Using shopping card data to manage food safety

As a card-carrying, tinfoil hat member of the privacy zealots group, I’m not a big user of shopping cards.  Today I read about what can only be described as a meaningful use case for those cards.

The CDC used shopping card data to track down a salmonella outbreak.  They did it in exactly the right way by starting with the victims, getting permission and then looking for high risk foods in their purchases.

Privacy advocates rightly worry that some overeager politicians will use this to make shopper tracking mandatory.  The problem is that the wrong people control the data.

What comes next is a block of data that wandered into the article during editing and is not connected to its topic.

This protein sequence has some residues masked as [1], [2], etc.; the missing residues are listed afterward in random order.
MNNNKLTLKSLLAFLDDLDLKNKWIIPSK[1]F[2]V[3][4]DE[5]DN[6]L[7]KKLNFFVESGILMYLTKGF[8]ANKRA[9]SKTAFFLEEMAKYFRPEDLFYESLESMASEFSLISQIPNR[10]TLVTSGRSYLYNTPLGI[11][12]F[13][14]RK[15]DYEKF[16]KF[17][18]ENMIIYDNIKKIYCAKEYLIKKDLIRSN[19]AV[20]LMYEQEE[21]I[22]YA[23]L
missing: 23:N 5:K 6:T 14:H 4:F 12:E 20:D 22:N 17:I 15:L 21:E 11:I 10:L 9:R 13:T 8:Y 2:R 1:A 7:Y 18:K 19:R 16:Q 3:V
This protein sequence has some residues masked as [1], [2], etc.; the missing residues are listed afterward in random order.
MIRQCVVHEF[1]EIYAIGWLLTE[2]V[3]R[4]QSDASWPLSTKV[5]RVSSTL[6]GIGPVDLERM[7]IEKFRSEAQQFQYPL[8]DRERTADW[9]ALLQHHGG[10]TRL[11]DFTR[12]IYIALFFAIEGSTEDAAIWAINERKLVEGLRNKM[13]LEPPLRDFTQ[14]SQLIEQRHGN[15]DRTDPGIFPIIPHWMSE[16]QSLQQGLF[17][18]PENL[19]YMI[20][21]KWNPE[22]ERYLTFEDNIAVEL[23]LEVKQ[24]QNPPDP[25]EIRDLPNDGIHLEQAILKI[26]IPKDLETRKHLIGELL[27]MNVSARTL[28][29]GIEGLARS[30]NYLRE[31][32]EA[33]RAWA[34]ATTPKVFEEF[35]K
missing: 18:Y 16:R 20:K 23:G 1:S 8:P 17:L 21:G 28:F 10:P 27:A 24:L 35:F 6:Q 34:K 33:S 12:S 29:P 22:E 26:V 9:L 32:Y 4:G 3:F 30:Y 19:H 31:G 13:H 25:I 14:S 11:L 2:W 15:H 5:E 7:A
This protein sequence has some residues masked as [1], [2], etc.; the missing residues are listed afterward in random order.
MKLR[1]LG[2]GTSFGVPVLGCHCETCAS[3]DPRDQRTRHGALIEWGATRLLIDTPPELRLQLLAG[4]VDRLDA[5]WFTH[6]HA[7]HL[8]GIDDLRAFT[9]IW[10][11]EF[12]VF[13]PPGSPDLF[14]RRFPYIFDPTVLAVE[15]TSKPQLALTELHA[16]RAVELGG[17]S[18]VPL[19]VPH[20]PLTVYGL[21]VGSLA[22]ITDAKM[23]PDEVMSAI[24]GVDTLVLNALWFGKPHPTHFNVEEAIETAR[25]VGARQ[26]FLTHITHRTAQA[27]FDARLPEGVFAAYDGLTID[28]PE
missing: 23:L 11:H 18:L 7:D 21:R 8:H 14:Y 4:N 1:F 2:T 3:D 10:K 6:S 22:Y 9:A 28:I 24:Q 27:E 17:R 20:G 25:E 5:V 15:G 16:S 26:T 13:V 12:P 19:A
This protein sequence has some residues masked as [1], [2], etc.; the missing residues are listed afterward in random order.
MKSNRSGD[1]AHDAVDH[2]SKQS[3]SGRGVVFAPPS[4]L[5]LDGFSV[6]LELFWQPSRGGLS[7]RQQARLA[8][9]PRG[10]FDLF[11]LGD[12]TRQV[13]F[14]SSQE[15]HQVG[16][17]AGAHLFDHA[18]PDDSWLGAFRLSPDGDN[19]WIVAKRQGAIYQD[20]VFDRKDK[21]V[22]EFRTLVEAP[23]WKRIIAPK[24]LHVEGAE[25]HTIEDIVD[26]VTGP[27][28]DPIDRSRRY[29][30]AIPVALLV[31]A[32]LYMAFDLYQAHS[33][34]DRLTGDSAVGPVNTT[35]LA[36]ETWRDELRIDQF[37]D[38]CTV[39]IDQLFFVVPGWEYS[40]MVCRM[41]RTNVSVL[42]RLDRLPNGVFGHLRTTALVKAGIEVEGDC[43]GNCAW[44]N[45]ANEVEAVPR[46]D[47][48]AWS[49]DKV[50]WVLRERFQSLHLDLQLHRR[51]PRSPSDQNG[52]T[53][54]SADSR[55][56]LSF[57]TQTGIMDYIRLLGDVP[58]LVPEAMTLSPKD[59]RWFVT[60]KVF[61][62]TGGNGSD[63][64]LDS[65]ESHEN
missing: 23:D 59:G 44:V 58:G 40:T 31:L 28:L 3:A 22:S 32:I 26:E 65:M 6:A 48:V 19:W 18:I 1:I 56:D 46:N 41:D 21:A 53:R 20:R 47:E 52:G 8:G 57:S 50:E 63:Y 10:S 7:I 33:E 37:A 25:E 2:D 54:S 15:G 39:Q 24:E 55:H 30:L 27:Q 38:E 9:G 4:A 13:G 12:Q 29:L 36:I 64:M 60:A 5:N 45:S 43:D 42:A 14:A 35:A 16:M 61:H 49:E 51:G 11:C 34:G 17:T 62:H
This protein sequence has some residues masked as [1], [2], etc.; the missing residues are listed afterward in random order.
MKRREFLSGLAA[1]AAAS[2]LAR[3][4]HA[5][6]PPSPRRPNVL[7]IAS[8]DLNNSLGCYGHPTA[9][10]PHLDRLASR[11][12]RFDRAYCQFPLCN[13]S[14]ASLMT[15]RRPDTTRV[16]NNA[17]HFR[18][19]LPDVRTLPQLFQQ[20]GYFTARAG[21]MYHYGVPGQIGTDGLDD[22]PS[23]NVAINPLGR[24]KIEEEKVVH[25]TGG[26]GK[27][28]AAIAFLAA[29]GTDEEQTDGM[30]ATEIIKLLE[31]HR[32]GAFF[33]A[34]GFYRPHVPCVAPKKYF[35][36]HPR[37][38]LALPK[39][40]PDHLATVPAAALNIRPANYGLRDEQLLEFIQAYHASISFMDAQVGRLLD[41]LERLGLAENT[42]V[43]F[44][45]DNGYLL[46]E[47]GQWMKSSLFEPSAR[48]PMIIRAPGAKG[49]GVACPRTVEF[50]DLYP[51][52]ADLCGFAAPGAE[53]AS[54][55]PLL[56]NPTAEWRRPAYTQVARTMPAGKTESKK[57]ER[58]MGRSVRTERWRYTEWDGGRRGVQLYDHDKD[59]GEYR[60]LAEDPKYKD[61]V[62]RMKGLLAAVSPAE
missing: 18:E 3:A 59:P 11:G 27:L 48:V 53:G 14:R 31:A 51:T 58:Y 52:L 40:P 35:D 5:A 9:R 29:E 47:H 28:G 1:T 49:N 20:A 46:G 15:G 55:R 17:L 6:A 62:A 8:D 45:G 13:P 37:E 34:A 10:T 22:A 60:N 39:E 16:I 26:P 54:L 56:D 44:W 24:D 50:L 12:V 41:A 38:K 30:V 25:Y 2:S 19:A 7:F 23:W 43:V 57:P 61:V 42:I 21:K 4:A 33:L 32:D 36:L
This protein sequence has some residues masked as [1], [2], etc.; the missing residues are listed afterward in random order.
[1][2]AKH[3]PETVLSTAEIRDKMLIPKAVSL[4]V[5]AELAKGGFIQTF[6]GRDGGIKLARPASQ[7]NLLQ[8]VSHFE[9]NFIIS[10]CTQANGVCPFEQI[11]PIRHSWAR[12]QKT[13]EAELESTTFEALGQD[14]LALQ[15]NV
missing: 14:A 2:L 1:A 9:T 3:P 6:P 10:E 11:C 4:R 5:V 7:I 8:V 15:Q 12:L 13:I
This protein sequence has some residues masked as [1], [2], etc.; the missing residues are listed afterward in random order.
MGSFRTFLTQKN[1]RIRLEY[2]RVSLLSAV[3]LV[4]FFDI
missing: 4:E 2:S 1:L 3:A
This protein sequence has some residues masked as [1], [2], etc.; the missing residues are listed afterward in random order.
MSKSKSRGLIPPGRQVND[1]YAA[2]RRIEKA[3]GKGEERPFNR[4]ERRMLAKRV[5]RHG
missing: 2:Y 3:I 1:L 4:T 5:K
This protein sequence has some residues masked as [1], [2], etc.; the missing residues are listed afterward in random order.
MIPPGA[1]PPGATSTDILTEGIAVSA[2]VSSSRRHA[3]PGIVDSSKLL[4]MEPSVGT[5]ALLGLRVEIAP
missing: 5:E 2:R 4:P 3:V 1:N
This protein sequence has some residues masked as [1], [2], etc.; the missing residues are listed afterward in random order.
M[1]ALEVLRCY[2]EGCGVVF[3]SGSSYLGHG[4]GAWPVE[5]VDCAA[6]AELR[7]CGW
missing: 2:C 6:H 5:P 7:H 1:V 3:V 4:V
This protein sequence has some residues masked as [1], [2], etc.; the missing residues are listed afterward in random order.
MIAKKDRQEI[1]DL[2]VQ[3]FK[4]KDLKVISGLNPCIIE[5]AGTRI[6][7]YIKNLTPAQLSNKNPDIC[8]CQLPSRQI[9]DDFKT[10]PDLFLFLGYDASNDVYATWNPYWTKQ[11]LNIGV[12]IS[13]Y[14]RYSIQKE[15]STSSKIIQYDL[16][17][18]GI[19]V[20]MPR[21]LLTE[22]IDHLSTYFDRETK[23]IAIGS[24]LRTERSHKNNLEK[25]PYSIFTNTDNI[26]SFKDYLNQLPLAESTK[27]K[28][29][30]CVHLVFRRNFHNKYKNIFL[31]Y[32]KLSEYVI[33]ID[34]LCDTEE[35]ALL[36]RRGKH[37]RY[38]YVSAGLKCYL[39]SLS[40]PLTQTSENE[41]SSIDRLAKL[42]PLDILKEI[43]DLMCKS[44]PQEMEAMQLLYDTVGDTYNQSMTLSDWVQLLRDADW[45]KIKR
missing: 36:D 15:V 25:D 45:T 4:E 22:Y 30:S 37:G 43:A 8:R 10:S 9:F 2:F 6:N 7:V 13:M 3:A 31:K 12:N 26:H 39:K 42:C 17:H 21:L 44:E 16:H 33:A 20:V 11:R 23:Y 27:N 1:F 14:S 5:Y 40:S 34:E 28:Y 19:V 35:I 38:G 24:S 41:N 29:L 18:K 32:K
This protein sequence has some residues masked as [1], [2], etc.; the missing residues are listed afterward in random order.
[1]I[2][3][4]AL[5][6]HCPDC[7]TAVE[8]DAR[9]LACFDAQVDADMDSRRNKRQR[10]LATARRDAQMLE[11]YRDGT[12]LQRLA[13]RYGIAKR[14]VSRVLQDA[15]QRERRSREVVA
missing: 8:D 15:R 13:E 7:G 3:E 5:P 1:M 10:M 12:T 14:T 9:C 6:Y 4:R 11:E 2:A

I would love to have a dataset containing every purchase I’ve made, right down to the last box of cereal.  I’m sure that data could be mined usefully.  By me.  Not by my local supermarket.  And yes, when the CDC asks, I’d like to be able to answer their query and even given them anonymized subsets of data they can use to correlate with other people.

Our future will be full of data.  The key is to make sure that the collections of data are open, accessible to more than just the powers-that-be and properly controllable by the individuals whose privacy is most affected by the data: you and me.